Some say a package of laws Gov. Phil Murphy signed this past week will reduce gun violence and keep children safe in schools.
Others say the laws go against the 2nd Amendment and punish law-abiding gun owners.
On Thursday, the National Rifle Association Institute for Legislative Action announced its support for a lawsuit filed by the Association of New Jersey Rifle & Pistol Clubs challenging one of the laws that lowered magazine capacities from 15 rounds to 10, arguing it won’t stop criminals from using existing magazines.
“Magazine bans do not deter criminals or improve public safety. Instead, they irrationally burden the rights of law-abiding gun owners,” Chris W. Cox, executive director of NRA-ILA, said in a statement.
The NRA did not respond to a request for comment on the laws beyond the magazine reduction.
Local legislators say they supported some of the laws but think others will do little to curb violence.
State Sen. Jeff Van Drew, D-Cape May, Cumberland, Atlantic, voted in favor of four of the six laws.
Van Drew favored the seizure of firearms when a mental health professional determines someone poses a threat, allowing for an extreme-risk protective order if a court deems someone poses a significant danger to themselves or others, requiring background checks for private gun sales and prohibiting body-armor penetrating ammunition.
He said those four laws will help prevent someone like Nikolas Cruz, the killer in the Parkland, Florida, school shootings, from falling through the cracks of law enforcement.
Van Drew did not vote in favor of the magazine reduction, saying it would negatively affect law-abiding citizens and not stop violence. He also voted against a law that would require state residents show a “justifiable need” to get a carry permit. He said the “justifiable need” just lets people with “connections” get permits while others do not.
He said anyone who wants a permit should be able to get one if they pass a background check, pass written tests on arms, defense and how to work the guns themselves, and qualify sufficiently on the range.
“We are already very strict with carry permits already, about as strict as any state in the country,” Van Drew said. “But the people who carry now sometimes don’t have any training at all, which is why I like the idea of passing tests instead. This law didn’t do that.”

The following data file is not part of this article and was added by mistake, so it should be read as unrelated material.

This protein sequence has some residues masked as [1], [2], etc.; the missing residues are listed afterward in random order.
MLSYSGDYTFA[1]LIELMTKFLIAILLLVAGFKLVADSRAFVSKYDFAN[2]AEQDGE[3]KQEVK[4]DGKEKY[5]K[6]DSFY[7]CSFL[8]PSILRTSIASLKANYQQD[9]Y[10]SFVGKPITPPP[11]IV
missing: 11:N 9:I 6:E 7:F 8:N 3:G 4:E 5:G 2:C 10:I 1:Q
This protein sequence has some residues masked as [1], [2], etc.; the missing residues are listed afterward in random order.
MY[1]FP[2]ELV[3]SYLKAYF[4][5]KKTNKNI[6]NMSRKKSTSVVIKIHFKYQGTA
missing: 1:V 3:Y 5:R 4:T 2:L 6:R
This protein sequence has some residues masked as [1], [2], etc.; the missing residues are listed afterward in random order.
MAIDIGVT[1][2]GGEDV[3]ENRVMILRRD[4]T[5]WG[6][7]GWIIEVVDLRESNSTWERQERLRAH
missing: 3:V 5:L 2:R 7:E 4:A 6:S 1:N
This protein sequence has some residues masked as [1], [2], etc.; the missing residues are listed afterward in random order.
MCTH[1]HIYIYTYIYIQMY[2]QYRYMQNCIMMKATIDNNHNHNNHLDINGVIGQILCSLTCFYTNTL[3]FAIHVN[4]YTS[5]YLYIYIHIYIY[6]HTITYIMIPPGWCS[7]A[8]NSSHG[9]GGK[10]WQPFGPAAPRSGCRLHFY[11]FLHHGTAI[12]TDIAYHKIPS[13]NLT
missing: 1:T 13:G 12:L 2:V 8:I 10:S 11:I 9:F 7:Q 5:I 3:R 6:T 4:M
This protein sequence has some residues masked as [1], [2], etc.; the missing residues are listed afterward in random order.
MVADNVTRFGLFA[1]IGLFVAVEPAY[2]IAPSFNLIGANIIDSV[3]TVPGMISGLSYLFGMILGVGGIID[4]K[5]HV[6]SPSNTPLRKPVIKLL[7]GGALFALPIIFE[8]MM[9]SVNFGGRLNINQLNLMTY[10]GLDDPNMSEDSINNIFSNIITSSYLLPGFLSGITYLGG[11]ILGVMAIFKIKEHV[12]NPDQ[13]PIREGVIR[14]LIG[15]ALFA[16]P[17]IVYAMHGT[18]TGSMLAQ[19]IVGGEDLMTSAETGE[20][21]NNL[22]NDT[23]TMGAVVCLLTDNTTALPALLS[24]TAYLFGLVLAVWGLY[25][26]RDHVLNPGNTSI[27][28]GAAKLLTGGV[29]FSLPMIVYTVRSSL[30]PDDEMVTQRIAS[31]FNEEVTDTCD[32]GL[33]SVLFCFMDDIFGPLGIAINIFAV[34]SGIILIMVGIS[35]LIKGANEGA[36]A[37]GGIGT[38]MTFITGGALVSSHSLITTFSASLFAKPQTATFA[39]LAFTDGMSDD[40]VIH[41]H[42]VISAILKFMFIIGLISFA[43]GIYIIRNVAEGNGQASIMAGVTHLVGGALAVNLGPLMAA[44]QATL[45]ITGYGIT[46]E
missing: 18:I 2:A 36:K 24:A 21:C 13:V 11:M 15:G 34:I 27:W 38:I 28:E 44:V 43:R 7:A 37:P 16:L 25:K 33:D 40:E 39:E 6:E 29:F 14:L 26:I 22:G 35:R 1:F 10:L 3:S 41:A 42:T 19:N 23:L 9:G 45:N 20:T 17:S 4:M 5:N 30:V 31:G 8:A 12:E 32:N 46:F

State Sen. Chris Brown, R-Atlantic, voted for five of the six laws that passed. He voted against the magazine reduction.
“Protecting our families and keeping our children safe at school remains a top priority, which is why I support common-sense reform to our gun laws, such as background checks for private gun sales, mental health checks on people who pose a threat of harm to themselves or others, and banning body armor piercing rounds, to ensure we keep guns out of the hands of criminals,” Brown said in a statement.
New Jersey joins other states, including Florida and Vermont, enacting gun control measures since the Feb. 14 Parkland shootings, which set off a series of rallies across the country aimed at reducing gun violence through tighter laws.
Murphy on Wednesday brought up the midterm congressional elections and called on voters to pick candidates who will vote for “common-sense” gun control legislation.
Moms Demand Action, a group that supports gun-control measures, applauded Murphy for signing the laws.
“Gun-sense champion Gov. Murphy ran a campaign focusing on preventing gun violence. He has upheld that promise,” Brett Sabo, volunteer leader with the New Jersey chapter, said in a statement. “We could not be more proud to stand by his side this week as he signs these crucial pieces of legislation into law.”
The Associated Press contributed to this report.